Ruby Chen

Winner of the Taipei Literature Award, China Times Literary Award, Lin Rong-san Literature Award and Liang Shih-chiu Literature Award. Ruby likes poetry and essays, photography and drawing; Loves discovering the old and the new, warm humour, and finding truth in the absurd; hopes to play a role in Lou Ye’s films, and writes lyrics for singers she loves.

Placing a cosmic order

08 2015 | Issue 8

Ever since internet access became an indispensable part of modern life, the internet literally turns into the greatest “wishing pond” history has ever seen. If anyone wants to “place an order to the Universe” (a mantra made popular by The Secret, a bestselling guide to spiritual growth), perhaps the faster way is to get online.

We’ve all heard stories about how those with unrecognised talent wallow in a sea of misery as they encounter nothing but rejection—such as that of John Kennedy Toole, who was given the brush-off by one publisher after another in his life. Unable to get any of his books published, Toole lost his life to depression, denying him the chance to see his book, A Confederacy of Dunces, win the Pulitzer Prize. The novel went on to become a wildly popular best-seller and a cult classic.

If Toole were a netizen today, he could have his life rewritten just by sitting at the computer and posting his work onto the Amazon e-bookstore, just like the way Hugh Howey did with Wool —who was in charge of publishing his own book. As an e-book, Wool sold so well that it attracted the attention of traditional publishers who solicited a book deal with Howey.

Of course, frustrating cases of unrealised talent won’t just disappear overnight. However, the internet has now at least opened up windows of opportunities for aspiring artists. Rather than waiting for luck to come knocking on their doors, they can take the initiative to get what they want. As crowdfunding platforms, blogging and content-sharing websites help artists maintain a high degree of independence, artists can avoid gatekeeping from senior management while reaching out to the audience or customers directly and gauging their popularity based on the number of likes and how many books they sell.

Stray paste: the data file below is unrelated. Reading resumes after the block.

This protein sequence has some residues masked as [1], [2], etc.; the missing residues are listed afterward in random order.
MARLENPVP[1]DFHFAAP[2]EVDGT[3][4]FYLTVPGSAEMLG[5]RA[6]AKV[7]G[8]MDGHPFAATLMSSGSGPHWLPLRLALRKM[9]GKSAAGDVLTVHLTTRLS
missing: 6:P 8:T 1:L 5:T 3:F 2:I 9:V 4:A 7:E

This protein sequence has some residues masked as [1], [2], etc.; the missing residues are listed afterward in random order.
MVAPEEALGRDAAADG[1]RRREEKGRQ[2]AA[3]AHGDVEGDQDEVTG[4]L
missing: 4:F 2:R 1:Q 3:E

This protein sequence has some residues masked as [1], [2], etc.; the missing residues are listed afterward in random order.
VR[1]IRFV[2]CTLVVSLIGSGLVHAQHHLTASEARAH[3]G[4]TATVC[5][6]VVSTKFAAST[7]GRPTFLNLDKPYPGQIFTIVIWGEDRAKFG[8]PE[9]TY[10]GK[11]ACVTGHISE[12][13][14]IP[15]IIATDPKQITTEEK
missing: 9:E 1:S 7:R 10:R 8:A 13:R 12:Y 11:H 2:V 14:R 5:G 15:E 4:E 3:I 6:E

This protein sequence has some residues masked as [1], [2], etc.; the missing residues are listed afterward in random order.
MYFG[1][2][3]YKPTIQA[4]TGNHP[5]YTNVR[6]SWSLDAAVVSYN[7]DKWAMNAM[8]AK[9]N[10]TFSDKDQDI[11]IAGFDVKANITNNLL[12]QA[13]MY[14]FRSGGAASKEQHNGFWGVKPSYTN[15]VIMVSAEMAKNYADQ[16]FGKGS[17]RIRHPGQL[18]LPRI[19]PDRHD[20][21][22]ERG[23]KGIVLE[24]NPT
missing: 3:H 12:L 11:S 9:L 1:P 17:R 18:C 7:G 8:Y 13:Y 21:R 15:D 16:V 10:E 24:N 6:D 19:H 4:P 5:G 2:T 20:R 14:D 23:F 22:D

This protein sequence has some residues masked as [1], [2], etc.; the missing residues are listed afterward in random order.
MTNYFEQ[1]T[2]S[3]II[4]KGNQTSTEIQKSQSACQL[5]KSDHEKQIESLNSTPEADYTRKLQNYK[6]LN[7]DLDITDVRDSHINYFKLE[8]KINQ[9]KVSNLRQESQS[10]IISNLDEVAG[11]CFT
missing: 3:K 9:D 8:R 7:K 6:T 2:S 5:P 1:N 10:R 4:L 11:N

Founded in 2000 in the United States, Threadless was among the first wave of e-commerce companies that struck gold via crowdfunding. Its operating model essentially works like this: users can submit T-shirt designs anytime online for Threadless members to review and give feedback of what they like or dislike. Every week Threadless selects the top-scoring or the most controversial designs and put them up for sale, sharing the profits with the designers. While only a limited number of each design is made, sold-out designs will be reprinted if enough people request a reprint.

Using these websites as a marketing platform, designers can provide their creative ideas first-hand while customers can take charge of the decision-making process. How fashionable is fashionable? In the brave new world of the Internet, matters like this are no longer just settled by a small group of people.

E-stores similar to Threadless are all the rage and they have found collaborating designers among the likes of you and me. Society6 features home décor products designed by netizens, including carpets, pillows, and shower curtains. From a consumer’s perspective, these artworks might be amateurish, but they come across as relatively rare with a more personalised character, which makes wearing the same outfit as someone else unlikely. Moreover, they are not like the mass-produced products from major brands, which tend to be superficial without giving consumers a sense of participation.

The late spring of 2015 saw the IPO debut of Etsy, the world’s largest peer-to-peer e-commerce website focused on handmade or vintage items (must be at least 20 years old). It took Etsy only ten years to develop from a startup to a publicly traded company used by buyers and sellers from all over the world. Etsy owes its popularity to not just a highly personalised search template and constantly innovative features, but also perhaps to its unique business approach that took the direction of fulfilling new expectations in the post-industrial era—production and consumption patterns driven by a deeper sense of humanity and participation.

Individualism might have its limits, but we in the 21th century have witnessed how the Internet can effectively fit into one’s ideology to galvanise a sweeping, massive social movement and a cultural phenomenon from the bottom up. This is a force to be reckoned with.